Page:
Would that the rest of the film live up to that sequence. But, as you can guess from earlier in the review, there's a lot of stuff going on, some of it rather arcane, a lot of which we have to take on faith. And Singer is not the most reliable director for that, quite deliberately. His M.O. is to withhold information, to disguise intentions, and, often, to go for the highly dramatic just to pull the plug on it, ramp up the tension...and needlessly. Watch how he handles Wolverine's slashing and stabbing of victims (off-screen), how he shows the nearly naked Mystique in battle (mostly from the top, and if any leg action is required, everything waist-level is kept in darkness (even in well-lighted rooms—one can't veer from a PG-13 rating) Time-travel is his perfect trick, because he can do something over-the-top and then say "see, it never happened." 
Meeting of the X-minds: McAvoy and Stewart play the same role in different times.
Which leads me to suspect the motivation for doing this film—and this story—to begin with. Why this one, and why now? The answer must be with Singer's presence directing. It's been stated that this one is the "last hurrah" for the original "X-men" cast (they'll continue with the "First Class" McAvoy, Fassbender and Lawrence) and one must admit that Ian McKellen is indeed getting a little long-in-the-tooth to be cavorting around and levitating. I suspect that this was Singer's chance to "make things right," using the time-travel scenario as the catalyst to tweak the X-men Universe. He does more than that, for this film and the entire series, in a coda that cures all sorts of Wolverine's flash-backs from this film. Maybe it is atonement, after all.*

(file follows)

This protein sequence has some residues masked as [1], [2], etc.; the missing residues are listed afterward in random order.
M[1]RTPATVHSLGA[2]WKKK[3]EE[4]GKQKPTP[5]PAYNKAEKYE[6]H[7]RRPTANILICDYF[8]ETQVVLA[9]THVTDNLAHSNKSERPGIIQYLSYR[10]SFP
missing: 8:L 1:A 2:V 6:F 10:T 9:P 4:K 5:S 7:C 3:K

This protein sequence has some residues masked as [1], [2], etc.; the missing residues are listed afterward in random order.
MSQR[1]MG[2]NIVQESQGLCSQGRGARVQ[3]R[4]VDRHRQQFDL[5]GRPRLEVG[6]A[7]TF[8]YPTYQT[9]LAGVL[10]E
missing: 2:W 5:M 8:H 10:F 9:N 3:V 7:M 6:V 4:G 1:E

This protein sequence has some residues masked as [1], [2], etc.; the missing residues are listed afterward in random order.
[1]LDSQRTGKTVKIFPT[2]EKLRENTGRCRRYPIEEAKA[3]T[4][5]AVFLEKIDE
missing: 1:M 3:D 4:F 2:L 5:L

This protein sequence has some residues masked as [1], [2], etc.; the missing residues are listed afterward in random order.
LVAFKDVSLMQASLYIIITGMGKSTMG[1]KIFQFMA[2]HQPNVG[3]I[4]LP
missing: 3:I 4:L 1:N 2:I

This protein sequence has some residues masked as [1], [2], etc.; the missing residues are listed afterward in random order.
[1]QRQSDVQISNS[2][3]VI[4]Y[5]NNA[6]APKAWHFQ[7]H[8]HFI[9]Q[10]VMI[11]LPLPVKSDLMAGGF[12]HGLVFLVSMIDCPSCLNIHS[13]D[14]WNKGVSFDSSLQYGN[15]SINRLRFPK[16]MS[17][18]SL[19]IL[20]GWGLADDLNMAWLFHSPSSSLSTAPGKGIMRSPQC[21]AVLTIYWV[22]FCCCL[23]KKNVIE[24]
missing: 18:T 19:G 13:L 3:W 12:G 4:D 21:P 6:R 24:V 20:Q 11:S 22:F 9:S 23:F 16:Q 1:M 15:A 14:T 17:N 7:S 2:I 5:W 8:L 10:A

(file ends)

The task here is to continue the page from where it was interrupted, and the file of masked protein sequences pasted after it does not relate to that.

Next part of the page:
But, in its sloppy rush to a satisfying ending, it left me with a bunch of questions. Does Wolverine have his metal claws back (he had the adamantium sucked out of him in the last "Wolverine" movie, and has bone claws throughout this one)? Is this the last we've seen of the Sentinels? Did Magneto cause the gaps in Nixon's secret tapes? Just how many people can they pack into an X-men movie (including cameo's?) Do I toss the old X-men movies in my DVD collection since this one makes them mute..uh, moot? 

To paraphrase The Usual Suspects: Is the greatest trick Bryan Singer ever pulled to convince the world they don't exist?**
Roll-call (L->R): Colossus, Blink, Sunspot, Quicksilver, Rogue, Charles Xavier (the younger), Iceman, Magneto, Wolverine, 
Magneto (the younger), Mystique, Professor X, Beast (the younger), Storm, Kitty Pryde, Warpath, Bishop
 (and believe it or not, they left "a couple" out).
Clip and save for reference in the theater.

* Which makes it doubly appropriate that James McAvoy is here.

** And, oh yes, there is an "End-Credits coda" but unless you brought a "Marvel-zombie" to the theater with you, there is no way you will understand it.